(Bloomberg) -- President Joe Biden said he doesn’t think there are enough Democratic votes to raise tax rates in a deal on his economic agenda, but that he believes he’ll reach an agreement on the overall legislative package.
“I don’t think we’re going to be able to get the vote,” he said in response to a question about individual and corporate rates at a CNN town hall on Thursday. “Look, when you’re in the United States Senate and you’re president of the United States and you have 50 Democrats, everyone is the president.”
A White House official said Biden was referring only to corporate tax rate increases, not other potential provisions to raise federal revenue, including other tax proposals.
Biden also acknowledged that two provisions of the large social-spending bill he calls “Build Back Better” had been curtailed. An initiative to provide paid family leave would be slashed to just four weeks from 12, he said, and a proposal to make community college free would be eliminated.
He said he would push for increasing Pell grants for lower-income college students instead.
The president said he believes Democrats will reach agreement on the package, while acknowledging that many Americans don’t understand the details of the legislation -- a hurdle as he tries to sell it to the country.
“There’s a lot that people don’t understand, and by the way, all of it’s paid for,” he said. “I do think I’ll get a deal.”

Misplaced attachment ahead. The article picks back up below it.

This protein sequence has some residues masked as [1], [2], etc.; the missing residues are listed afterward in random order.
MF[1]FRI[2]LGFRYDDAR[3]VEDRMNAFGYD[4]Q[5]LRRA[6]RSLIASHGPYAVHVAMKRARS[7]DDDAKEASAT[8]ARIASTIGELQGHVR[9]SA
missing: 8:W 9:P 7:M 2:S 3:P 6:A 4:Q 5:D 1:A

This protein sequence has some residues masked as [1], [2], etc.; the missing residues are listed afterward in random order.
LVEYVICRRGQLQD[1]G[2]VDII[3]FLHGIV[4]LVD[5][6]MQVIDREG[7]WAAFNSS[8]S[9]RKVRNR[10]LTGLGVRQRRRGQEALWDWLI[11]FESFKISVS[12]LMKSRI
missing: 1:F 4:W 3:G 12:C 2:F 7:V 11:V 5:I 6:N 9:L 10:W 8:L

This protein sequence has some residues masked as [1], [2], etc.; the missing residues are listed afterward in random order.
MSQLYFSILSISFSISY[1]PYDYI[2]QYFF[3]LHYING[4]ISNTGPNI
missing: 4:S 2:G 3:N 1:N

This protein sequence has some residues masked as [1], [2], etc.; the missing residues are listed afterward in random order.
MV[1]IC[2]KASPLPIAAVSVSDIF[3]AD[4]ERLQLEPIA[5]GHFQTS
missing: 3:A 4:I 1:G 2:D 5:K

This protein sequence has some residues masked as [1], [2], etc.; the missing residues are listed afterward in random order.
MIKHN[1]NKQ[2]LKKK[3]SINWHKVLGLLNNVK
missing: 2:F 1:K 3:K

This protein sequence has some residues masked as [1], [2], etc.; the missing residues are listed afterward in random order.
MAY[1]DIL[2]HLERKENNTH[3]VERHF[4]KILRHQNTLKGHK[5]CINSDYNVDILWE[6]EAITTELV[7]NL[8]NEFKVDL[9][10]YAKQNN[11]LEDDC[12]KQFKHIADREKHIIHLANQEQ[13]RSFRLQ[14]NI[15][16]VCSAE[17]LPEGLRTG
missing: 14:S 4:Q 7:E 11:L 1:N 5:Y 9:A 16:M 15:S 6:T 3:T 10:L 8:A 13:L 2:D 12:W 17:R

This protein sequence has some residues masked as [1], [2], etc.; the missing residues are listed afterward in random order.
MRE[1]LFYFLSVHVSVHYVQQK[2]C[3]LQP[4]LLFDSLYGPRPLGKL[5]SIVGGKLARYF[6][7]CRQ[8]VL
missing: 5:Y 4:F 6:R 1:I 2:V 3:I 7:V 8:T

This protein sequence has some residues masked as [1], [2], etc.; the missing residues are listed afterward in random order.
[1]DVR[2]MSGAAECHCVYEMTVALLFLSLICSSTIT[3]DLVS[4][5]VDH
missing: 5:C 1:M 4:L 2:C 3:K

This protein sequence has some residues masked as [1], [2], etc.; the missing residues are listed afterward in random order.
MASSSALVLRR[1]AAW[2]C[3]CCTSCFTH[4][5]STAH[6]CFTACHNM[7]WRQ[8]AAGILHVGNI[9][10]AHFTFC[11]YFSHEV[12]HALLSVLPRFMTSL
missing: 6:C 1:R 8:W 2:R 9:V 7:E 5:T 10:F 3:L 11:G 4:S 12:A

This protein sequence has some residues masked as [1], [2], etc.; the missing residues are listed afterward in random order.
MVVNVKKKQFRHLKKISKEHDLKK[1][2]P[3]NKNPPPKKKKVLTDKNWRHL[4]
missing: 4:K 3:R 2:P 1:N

Biden said he had resisted demands by one key centrist senator, Joe Manchin of West Virginia, to include work requirements for a measure extending an expanded child tax credit.
“No,” he said. “Here’s the deal, all these people are working anyway.”
The president spent much of this week meeting with different factions of congressional Democrats in order to try to strike a deal on the two bills that make up his overall economic agenda -- a $550 billion bipartisan infrastructure plan already passed by the Senate, and a larger package of programs on education, health, childcare and climate change that would also raise some taxes.
He hosted separate group sessions with moderate and progressive members on Tuesday and met one-on-one with Manchin and Senator Kyrsten Sinema of Arizona, who are withholding their support for the social-spending and tax-increase legislation the House drafted.
Biden promoted the potential benefits of the legislation during a trip to his hometown of Scranton, Pennsylvania, Wednesday and again made the case for it in a speech on racial justice earlier Thursday.
Biden told lawmakers he needs a legislative victory before he departs for the Group of 20 leaders summit in Rome and the United Nations climate summit in Scotland, to show world leaders that American democracy can still deliver.
On another subject, Biden acknowledged that the U.S. has “a significant supply-chain problem” and said he would consider deploying the National Guard to drive trucks in order to more quickly get goods out of ports “if we can’t increase the number of truckers, which we’re in the process of doing.”
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